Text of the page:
Having a truly nutrient-packed lunch can help children focus and learn at school. It’s important to include carbohydrates, protein, fruits and vegetables and also healthy fats. Here is some great lunch box ideas from our registered dieticians to get you started: Pinwheel Sandwiches, Hummus Stuffed Pitta Bread, Chicken and Avocado Salad, Boiled Eggs and a Square of Chocolate.
Adding lean proteins to lunch boxes helps kids stay full and provides satiety. They also help kids maintain their focus and alertness throughout the day. Proteins are found in meat, poultry, fish, eggs, dairy, soy, nuts and legumes (such as chickpeas and black beans).
Choose grilled chicken breast or sliced rotisserie chicken, turkey meatballs or burgers, hard-boiled eggs, hummus and guacamole, roasted chickpeas, nut butters and yoghurt with fruit. Be sure to avoid processed meats like ham and pastrami, which are typically high in sodium.
Beverages can be an important part of a healthy lunch box as they can quench thirst, enhance taste and complement a meal. Opt for beverages that are low in sugar and/or high in calcium to support bone health. Insulated bags and containers are a good way to regulate the temperature of drinks and prevent spills or leakage. Avoid sugary sodas and energy drinks that are high in added sugar and/or caffeine as they can cause energy crashes.
As a source of vitamins and minerals, vegetables are an essential part of any healthy lunch box. They also add color and crunch to a meal, and children enjoy visually appealing food.
Consider packing a variety of veggie sticks, like carrots, celery, peppers, and cucumber, in addition to leafy greens and tomatoes. You can include a dip or sauce to make the veggies more appetising for kids. Just be mindful of the calories as some sauces can be high in sodium and fat.
In addition to these foods, be sure to include beverages and desserts that are low in added sugars and fats. It’s a good idea to include water or unsweetened fruit juice to keep kids hydrated. You can also include a reusable bottle of milk, which is an important source of protein and calcium. Or, try a plant-based alternative to milk (like soy or almond).
Children need a range of healthy foods in their lunch box to support growth, development and maintain energy levels through the day. Fruit, vegetables, whole grains and protein-rich meats are important for this.
Choose fruits that are easy to pack and keep well at room temperature – for example, clementine, small bunches of grapes or slices of banana. If packing canned fruit, choose varieties packed in water or natural juices (not syrup) such as pineapple tidbits, mandarin oranges, fruit mixes and applesauce.
Avoid adding high-sugar treats to your child’s lunchbox, such as cakes and biscuits or high-salt snacks like packets of chips. Instead, consider adding a low-fat dip or some grated carrot or celery sticks with a piece of cheese, or a wholemeal wrap with chicken breast and grated carrot or cucumber and lettuce.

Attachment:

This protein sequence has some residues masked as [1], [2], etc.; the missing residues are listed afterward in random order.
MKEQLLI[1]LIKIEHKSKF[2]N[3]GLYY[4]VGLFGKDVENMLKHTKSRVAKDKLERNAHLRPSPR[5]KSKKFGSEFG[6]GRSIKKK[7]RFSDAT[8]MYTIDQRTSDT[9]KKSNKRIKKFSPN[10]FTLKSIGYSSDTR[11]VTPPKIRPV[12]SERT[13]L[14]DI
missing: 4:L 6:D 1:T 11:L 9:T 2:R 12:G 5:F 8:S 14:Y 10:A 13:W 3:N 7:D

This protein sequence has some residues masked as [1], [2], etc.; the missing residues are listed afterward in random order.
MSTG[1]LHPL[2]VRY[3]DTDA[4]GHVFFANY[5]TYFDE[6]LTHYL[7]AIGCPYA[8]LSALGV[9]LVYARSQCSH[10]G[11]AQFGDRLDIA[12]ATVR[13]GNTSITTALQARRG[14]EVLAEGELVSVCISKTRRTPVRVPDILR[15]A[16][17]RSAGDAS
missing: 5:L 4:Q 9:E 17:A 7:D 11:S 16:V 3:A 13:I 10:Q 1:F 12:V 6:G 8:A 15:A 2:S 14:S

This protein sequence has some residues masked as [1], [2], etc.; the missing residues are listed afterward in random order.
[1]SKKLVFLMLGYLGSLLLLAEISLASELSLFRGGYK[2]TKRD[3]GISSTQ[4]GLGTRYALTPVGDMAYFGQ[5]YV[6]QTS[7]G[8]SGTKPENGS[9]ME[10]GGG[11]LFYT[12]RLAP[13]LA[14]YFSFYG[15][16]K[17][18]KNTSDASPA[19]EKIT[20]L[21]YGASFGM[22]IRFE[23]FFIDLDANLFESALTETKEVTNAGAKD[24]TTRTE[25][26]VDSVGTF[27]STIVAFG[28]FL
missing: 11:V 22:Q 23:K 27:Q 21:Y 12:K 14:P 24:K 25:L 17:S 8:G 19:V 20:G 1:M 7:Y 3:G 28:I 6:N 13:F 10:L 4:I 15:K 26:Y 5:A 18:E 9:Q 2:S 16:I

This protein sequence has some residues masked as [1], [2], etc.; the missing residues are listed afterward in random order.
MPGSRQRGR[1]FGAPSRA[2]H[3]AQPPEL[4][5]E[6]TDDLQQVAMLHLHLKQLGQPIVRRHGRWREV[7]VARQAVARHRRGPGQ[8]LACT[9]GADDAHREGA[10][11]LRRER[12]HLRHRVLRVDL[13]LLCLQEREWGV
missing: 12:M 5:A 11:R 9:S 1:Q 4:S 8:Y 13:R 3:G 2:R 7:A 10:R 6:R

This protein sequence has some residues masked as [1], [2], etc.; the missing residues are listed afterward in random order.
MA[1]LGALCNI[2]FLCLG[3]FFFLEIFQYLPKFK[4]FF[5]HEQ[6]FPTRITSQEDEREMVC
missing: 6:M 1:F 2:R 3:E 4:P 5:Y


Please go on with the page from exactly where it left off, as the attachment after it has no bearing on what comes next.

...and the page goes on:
Don’t forget to include a glass of milk or plain water in your child’s lunchbox. Juices, soft drinks and cordial should be limited as they add extra kilojoules and sugar to the diet and can promote sweet preference in kids.
There are many labels and claims on food packaging related to whole grain content, but some of them are misleading. To find the best choice, look for “whole grains” or “100% whole wheat” on the ingredient label and ensure that the grain is listed as one of the first three ingredients. Whole grains provide the body with heart-healthy soluble fiber, important micronutrients, and phytochemicals. They offer a better balance of energy and help reduce the inflammation linked to chronic health conditions.
Try to include at least three servings of whole grains in your child’s lunch box each day. Try whole wheat or rye bread, brown rice, or quinoa pasta. You can also pack a whole-grain granola bar or whole wheat crackers or pretzels. Milk and/or cheese is another good source of protein and calcium for children. Be sure to pack these foods in an insulated lunch box to prevent spoiling.
By the time recess comes around breakfast will have worn off and kids will need real sustained energy from protein and healthy fats to keep them going until lunch. Try packing a hard-boiled egg and wholegrain bagel, roast dinner rice slice, tuna salad and vegetable sticks with hummus, a baked falafel and pita, natural yoghurt stirred through frozen fruit or even a mini crust less quiche.
Choose foods that are low in saturated fat and Tran’s fat, and are high in monounsaturated and polyunsaturated fats. Choosing lower-sugar foods also helps reduce the chance of a sugar crash in children and promotes good dental health.
Getting children involved in the planning and preparation of their lunch boxes is a great way to introduce them to healthier foods. They will be more likely to eat what they helped make! It is important to include a drink in the lunch box and ideally this should be milk or water.
The foods you pack your kids’ lunches are the ones they will end up eating, so it’s important to choose foods that your children like and will eat. Also, try to avoid foods and beverages that can cause dental problems and be a source of dehydration.
Make half of your child’s plate fruits and vegetables, a quarter grains and one quarter lean protein. Include a small circle of dairy on the plate, such as low fat milk or yogurt. Mumma Life is a new tiffin box guide designed to help people better understand the food groups and make healthier choices. It is a visual representation of the Dietary Guidelines for Americans, and is believed to be simpler than its predecessor, the Food Pyramid. However, it is not clear what a “healthy” choice in each of the categories looks like, so it may be difficult for consumers to make specific food choices.